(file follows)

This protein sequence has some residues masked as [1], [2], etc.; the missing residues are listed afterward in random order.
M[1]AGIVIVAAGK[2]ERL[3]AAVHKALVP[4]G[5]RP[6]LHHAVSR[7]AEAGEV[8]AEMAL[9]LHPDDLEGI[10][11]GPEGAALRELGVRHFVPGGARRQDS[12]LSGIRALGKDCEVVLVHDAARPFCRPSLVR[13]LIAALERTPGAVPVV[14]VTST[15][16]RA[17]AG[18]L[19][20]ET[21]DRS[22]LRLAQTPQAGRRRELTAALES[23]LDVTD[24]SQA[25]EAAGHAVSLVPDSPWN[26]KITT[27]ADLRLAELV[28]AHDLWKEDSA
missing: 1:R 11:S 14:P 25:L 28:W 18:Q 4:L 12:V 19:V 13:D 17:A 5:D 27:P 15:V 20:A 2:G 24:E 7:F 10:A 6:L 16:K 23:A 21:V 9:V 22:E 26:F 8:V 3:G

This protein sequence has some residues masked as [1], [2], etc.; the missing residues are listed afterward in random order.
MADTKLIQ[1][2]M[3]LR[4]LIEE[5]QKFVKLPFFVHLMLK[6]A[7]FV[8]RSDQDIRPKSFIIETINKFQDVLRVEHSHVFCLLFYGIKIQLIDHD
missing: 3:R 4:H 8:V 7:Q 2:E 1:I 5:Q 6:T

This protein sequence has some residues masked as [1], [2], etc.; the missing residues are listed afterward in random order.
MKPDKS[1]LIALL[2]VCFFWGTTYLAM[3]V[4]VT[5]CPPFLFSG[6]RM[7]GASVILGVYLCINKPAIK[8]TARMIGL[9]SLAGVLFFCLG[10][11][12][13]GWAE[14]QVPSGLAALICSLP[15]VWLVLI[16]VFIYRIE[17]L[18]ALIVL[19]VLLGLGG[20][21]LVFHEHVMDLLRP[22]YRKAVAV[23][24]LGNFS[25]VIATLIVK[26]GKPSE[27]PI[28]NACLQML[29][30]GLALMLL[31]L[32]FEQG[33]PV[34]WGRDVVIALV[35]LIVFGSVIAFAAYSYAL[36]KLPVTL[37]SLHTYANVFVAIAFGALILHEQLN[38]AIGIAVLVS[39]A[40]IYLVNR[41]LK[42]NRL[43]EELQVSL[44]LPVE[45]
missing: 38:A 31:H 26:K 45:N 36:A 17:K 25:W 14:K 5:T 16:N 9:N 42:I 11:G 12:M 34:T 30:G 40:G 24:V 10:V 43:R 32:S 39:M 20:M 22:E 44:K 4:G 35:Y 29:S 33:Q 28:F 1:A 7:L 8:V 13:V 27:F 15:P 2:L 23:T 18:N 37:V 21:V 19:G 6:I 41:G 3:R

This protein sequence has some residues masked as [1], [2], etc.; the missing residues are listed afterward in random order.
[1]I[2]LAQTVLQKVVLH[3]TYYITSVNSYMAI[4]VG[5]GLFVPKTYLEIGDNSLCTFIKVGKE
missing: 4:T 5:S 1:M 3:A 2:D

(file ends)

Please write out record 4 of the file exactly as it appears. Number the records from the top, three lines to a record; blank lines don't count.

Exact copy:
This protein sequence has some residues masked as [1], [2], etc.; the missing residues are listed afterward in random order.
[1]I[2]LAQTVLQKVVLH[3]TYYITSVNSYMAI[4]VG[5]GLFVPKTYLEIGDNSLCTFIKVGKE
missing: 4:T 5:S 1:M 3:A 2:D